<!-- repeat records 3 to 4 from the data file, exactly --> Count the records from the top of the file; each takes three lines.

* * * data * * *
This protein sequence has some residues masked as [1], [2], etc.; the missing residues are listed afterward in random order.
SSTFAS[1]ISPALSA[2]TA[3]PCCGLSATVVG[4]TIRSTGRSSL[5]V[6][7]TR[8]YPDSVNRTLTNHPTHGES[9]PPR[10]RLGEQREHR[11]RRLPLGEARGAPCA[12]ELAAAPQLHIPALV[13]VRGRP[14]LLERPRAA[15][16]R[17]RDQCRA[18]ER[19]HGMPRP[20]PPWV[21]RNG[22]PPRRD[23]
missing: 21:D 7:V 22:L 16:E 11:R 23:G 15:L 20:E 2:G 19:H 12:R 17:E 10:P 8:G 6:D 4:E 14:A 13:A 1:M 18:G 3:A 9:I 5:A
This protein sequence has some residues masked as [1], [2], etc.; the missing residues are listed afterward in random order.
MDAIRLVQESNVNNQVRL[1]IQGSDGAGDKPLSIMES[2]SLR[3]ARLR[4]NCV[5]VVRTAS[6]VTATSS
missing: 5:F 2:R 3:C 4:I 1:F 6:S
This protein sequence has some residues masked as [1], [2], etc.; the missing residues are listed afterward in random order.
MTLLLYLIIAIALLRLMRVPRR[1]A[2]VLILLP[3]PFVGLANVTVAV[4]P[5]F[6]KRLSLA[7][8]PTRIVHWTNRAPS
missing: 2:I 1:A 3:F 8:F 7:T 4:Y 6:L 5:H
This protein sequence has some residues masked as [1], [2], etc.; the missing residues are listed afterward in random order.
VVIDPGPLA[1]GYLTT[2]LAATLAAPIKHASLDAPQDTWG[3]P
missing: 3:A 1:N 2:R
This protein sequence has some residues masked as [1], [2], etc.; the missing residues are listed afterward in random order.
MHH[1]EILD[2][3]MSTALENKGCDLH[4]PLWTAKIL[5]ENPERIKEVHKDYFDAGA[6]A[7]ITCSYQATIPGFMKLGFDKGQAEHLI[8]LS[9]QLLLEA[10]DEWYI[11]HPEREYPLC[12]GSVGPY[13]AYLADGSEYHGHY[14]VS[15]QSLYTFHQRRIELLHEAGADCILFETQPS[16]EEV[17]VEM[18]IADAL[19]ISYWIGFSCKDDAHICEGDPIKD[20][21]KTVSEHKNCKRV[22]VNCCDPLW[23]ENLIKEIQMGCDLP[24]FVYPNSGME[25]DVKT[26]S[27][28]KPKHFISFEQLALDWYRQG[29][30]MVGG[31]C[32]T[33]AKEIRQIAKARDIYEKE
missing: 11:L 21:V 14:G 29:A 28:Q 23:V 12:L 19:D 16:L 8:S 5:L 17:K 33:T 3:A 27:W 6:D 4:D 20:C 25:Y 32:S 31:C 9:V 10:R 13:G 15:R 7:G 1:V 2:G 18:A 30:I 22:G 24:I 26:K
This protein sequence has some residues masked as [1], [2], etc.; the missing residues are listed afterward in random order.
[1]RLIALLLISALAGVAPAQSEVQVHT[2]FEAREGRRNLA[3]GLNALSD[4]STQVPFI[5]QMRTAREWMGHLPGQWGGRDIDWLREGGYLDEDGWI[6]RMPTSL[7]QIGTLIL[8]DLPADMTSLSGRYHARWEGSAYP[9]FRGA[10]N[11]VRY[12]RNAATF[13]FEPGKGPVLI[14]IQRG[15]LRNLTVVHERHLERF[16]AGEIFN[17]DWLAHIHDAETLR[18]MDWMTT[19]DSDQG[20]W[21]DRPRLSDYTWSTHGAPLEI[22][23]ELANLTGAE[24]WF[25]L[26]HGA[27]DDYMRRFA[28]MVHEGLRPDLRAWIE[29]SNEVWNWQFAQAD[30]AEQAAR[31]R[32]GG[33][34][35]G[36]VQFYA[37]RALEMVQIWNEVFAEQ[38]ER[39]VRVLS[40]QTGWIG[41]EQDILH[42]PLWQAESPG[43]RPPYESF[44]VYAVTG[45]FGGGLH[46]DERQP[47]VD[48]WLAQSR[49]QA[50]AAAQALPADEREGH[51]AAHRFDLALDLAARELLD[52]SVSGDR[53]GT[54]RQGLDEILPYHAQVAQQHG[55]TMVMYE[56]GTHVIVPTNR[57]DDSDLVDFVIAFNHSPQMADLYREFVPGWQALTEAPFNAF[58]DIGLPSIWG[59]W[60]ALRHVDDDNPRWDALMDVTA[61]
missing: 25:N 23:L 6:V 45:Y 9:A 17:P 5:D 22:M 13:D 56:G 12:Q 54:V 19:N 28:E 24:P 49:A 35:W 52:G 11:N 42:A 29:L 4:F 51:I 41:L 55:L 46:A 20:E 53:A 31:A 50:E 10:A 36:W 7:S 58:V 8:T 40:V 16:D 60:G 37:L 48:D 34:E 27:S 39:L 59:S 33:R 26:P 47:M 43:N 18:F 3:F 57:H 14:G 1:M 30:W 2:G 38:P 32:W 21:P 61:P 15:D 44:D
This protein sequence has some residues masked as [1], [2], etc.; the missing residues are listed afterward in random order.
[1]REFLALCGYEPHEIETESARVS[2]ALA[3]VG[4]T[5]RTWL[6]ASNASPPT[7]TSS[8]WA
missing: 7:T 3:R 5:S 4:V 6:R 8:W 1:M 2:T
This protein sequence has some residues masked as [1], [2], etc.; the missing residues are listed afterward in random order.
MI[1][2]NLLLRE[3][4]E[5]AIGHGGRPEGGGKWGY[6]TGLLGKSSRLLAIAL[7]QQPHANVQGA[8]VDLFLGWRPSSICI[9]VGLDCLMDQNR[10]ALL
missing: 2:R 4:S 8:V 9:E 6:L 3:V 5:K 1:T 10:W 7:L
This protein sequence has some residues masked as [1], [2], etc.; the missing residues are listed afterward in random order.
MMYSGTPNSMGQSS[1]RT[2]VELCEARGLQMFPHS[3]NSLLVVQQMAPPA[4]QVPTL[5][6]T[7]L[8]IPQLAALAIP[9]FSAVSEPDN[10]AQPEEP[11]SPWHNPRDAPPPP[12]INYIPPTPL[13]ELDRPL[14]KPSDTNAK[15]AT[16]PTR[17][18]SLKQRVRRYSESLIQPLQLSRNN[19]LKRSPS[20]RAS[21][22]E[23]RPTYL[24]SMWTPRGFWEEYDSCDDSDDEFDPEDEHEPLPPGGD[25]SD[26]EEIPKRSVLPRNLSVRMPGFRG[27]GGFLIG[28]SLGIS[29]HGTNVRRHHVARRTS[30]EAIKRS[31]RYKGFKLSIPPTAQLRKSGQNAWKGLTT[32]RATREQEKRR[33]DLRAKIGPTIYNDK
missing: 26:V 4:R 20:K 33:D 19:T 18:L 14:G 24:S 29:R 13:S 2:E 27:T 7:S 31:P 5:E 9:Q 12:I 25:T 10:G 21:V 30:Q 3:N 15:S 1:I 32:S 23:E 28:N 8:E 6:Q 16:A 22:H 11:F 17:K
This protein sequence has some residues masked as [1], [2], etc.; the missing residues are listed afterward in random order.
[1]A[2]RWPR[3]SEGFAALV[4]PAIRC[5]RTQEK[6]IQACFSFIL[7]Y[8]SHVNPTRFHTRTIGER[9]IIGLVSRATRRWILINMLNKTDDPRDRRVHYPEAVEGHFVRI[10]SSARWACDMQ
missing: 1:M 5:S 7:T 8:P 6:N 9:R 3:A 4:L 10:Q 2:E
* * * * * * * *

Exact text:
This protein sequence has some residues masked as [1], [2], etc.; the missing residues are listed afterward in random order.
MTLLLYLIIAIALLRLMRVPRR[1]A[2]VLILLP[3]PFVGLANVTVAV[4]P[5]F[6]KRLSLA[7][8]PTRIVHWTNRAPS
missing: 2:I 1:A 3:F 8:F 7:T 4:Y 6:L 5:H
This protein sequence has some residues masked as [1], [2], etc.; the missing residues are listed afterward in random order.
VVIDPGPLA[1]GYLTT[2]LAATLAAPIKHASLDAPQDTWG[3]P
missing: 3:A 1:N 2:R